#walk1000miles 2020

Welcome to my fourth and final #walk1000miles post!

2020 has been the fourth year I’ve participated in the initiative by Country Walking Magazine. For the past 12 months, I’ve been busy counting my miles daily and tallying my weekly totals. I’ve counted workouts on the cross-trainer, walks to work (they’ve not been many this year!), exercising the family dog, Riley and of course holidays and days out with David!

Though 2020 has been a challenging year in itself, my overall mileage for 2020 has been 1,495 miles, only five miles from the 1,500 milestone, but some 484 miles from 2019’s total. However, I’m pleased with my tally for 2020, what with lock-downs, not working for eight months and not going on many holidays, I’m amazed I walked as much as I did!

This year I’ve also been counting the miles Riley has walked with me. My daily Riley walks have kept me sane. His grand total for 2020 is: 792! Well done Riley!

As in previous posts, I’ve split the year into seasons: spring, summer, autumn and winter, and give the miles for each of the three months. It will be good to see how different my mileage accumulates over the year and how it differs per season and against previous years totals.

So without further ado, let’s begin with my favourite season of all, spring!

Spring: (March, April and May)

Before the chaos that was Covid-19 and of people stock pilling the likes of toilet paper! David and I managed to go on a few day trips: the first to Grasmere, the Lake District, the second to Snowdonia, Wales. Then lock-down, part one was initiated and I was (eventually) furloughed. I made the most of the days off work and walked Riley every day.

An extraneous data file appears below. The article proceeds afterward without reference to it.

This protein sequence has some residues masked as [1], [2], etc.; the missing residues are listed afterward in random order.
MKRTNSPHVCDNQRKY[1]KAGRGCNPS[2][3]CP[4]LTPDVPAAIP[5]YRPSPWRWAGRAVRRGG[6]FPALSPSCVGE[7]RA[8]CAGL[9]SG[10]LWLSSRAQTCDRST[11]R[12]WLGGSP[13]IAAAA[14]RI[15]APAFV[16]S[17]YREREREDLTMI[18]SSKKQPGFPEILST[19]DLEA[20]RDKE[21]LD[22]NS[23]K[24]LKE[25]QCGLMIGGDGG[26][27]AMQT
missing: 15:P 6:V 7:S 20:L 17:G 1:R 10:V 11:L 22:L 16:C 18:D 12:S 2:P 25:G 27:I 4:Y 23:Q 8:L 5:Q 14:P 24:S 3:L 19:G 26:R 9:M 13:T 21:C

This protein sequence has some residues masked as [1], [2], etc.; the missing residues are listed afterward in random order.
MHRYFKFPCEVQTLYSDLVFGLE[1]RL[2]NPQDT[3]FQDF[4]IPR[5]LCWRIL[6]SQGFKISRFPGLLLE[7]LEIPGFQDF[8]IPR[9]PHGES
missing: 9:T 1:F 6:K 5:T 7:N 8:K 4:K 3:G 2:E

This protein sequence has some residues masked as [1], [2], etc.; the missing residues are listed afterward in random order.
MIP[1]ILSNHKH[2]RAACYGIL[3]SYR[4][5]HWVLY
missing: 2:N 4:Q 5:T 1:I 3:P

Total miles for spring = 379. 2

Previous year totals: 2017 – 332, 2018 – 481, and 2019 – 495.

Summer: (June, July and August)

Thankfully lock-down was phased out and it felt like life was getting back to some semblance of how it used to be. The Wildlife Trusts’ 30 Days Wild eased David and I back out walking at local nature reserves and in July we took a day trip to the Lake District to tick off some wild swims. My swim tally this year has been abysmal! We took our one and only weekend break in August to the Lake District once again, and chose walks/lakes that I knew would be less crowded.

Total miles for summer = 384.5

Previous year totals: 2017 – 382, 2018 – 442 and 2019 – 461.

Autumn: (September, October and November)

Sadly there was talk on the wind of a second lock-down and the country was put into tiers which limited travel. David and I kept local, save for a perfect swim/walk to Buttermere with 500 miler (Proclaimer), Riley in tow. A cancelled birthday trip to Scotland was replaced with a laughter filled walk to Formby Beach.

Total miles for autumn = 348.1

Previous year totals: 2017 – 321, 2018 – 479 and 2019 – 457.

Winter: (December, January and February)

The beginning of 2020 was a bit slow adventure wise, a broken toe did little to aid walking. Daily Riley walks were the only highlight of this dark, damp season.

Total miles for winter = 383.2